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Basic information Name: Kuresoi
     This is an OFFICIAL meteorite name.
Abbreviation: There is no official abbreviation for this meteorite.
Observed fall: Yes
Year fell: 2014
Country: Kenya
Mass:help 555 g
Meteoritical Bulletin:  MB 103  (2014)  L6
Recommended:  L6    [explanation]

This is 1 of 12896 approved meteorites (plus 11 unapproved names) classified as L6.   [show all]
Search for other: L chondrites, L chondrites (type 4-7), Ordinary chondrites, and Ordinary chondrites (type 4-7)
Comments: Approved 30 Aug 2014
Writeup from MB 103:

Kuresoi        0°18.000’S, 35°31.735’E

Nakuru County, Kenya

Fell: 27 February 2014

Classification: Ordinary chondrite (L6)

History: Around 7:30 pm, on 27 February 2014, a bright fireball followed by sonic booms was observed by residents across several Rift Valley counties of Kenya. Most reports were from Bomet, Kericho, and Nakuru counties. The event was widely reported in local newspapers, such as the February 28 edition of Nairobi Exposed. A 555 g stone landed next to a house in Kuresoi, Nakuru County, and was immediately picked up. This stone was kept indoors, which accounts for its unweathered condition despite the rainy season from March to May. Paul Ara, from the neighboring town of Kericho, purchased the stone from the anonymous owners in Kuresoi, of which 279 g was subsequently acquired by Michael Farmer.

Physical characteristics: The exterior of the half stone is covered by dull, black fusion crust to 1 mm. Red clayey soil adheres to one side of the half stone. Interior is bright white, speckled with troilite, and crisscrossed by numerous thin shock veins.

Petrography: (L. Garvie, ASU) Chondrules difficult to recognize and largely integrated into the matrix. There are a few recognizable BO and RP chondrules. Plagioclase up to 100 μm is abundant. Chromite grains up to 200 μm are anhedral with rounded outlines. Troilite grains to 300 μm are largely single crystals and lack shock lamellae, except where cut by thin shock veins. Fe-Ni metal occur as two grain types: the first is irregularly shaped, up to 500 μm grains of kamacite that are equigranular and polycrystalline; the second is rounded grains up to 100 μm, with tetrataenite rims and cores of dark-etching plessite or acicular kamacite. Several of the latter grains have been cleanly cut and displaced by crosscutting shock veins. Metal grains lack Neumann bands. Native copper is rare: two small (10 μm) grains associated with troilite were found. Opaque, fine-grained melt pockets and veins are common.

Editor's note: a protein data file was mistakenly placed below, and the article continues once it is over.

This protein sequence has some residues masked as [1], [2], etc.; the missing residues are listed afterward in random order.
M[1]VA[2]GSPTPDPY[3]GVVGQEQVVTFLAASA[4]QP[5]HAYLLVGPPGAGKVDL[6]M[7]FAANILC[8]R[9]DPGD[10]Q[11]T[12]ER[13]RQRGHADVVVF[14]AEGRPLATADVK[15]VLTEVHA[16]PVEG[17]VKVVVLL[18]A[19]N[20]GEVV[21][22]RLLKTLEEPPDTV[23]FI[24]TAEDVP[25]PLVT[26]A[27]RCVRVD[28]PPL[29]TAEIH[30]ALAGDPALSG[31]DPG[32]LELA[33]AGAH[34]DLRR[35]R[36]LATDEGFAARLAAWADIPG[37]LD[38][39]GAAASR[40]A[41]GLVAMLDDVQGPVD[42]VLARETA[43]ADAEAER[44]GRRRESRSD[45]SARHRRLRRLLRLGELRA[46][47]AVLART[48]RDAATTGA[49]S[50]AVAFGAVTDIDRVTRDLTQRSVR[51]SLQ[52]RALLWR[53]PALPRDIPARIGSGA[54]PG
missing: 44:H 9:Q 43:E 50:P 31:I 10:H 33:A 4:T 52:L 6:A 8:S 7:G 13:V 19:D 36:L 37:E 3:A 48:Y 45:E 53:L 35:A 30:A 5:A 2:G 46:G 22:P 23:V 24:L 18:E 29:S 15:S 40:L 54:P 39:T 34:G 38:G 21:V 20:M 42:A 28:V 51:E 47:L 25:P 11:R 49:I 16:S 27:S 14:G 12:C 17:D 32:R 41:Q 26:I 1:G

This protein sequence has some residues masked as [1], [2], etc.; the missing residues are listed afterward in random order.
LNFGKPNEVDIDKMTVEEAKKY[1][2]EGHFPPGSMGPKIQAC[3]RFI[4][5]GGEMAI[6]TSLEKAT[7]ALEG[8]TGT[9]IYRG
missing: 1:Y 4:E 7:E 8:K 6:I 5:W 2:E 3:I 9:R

Geochemistry: (L. Garvie, ASU) Olivine Fa24.9±0.5, FeO/MnO=49.1±1.9, n=14. Ca-poor pyroxene Fs21.2±1.1Wo1.5±0.2, n=10. Ca-rich pyroxene, two analyses, Fs7.0Wo45.9 and Fs8.0Wo44.4. Feldspar An10.3±0.2Or5.1±0.2, n=4.

Classification: L6, W0. Low shock based on the lack of Neumann bands in the kamacite and shock lamellae in the troilite.

Specimens: 23.55 g and one polished mount at ASU. MFarmer and Paul Ara hold the rest of the material.

Data from:
  Table 0
  Line 0:
State/Prov/County:Nakuru County
Date:27 February 2014
Mass (g):555
Shock stage:low
Weathering grade:W0
Fayalite (mol%):24.9±0.5
Ferrosilite (mol%):21.2±1.1
Wollastonite (mol%):1.5±0.2
Classifier:L. Garvie, ASU
Type spec mass (g):23.55
Type spec location:ASU
Main mass:MFarmer and Paul Ara
Comments:Submitted by L. Garvie
   and collections
ASU: Center for Meteorite Studies, Arizona State University, Tempe, Arizona 85287-1404, United States; Website (institutional address; updated 14 Jan 2012)
MFarmer: Michael Farmer, P.O. Box 86059, Tucson, AZ 85754-6059, United States; Website (private address)
References: Published in Meteoritical Bulletin, no. 103, MAPS 52, 1014, May 2017, http://onlinelibrary.wiley.com/doi/10.1111/maps.12888/full
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     Recommended::   (0° 18' 0"S, 35° 31' 44"E)

     This is 1 of 3 approved meteorites from Rift Valley, Kenya
     This is 1 of 14 approved meteorites from Kenya (plus 1 unapproved name)
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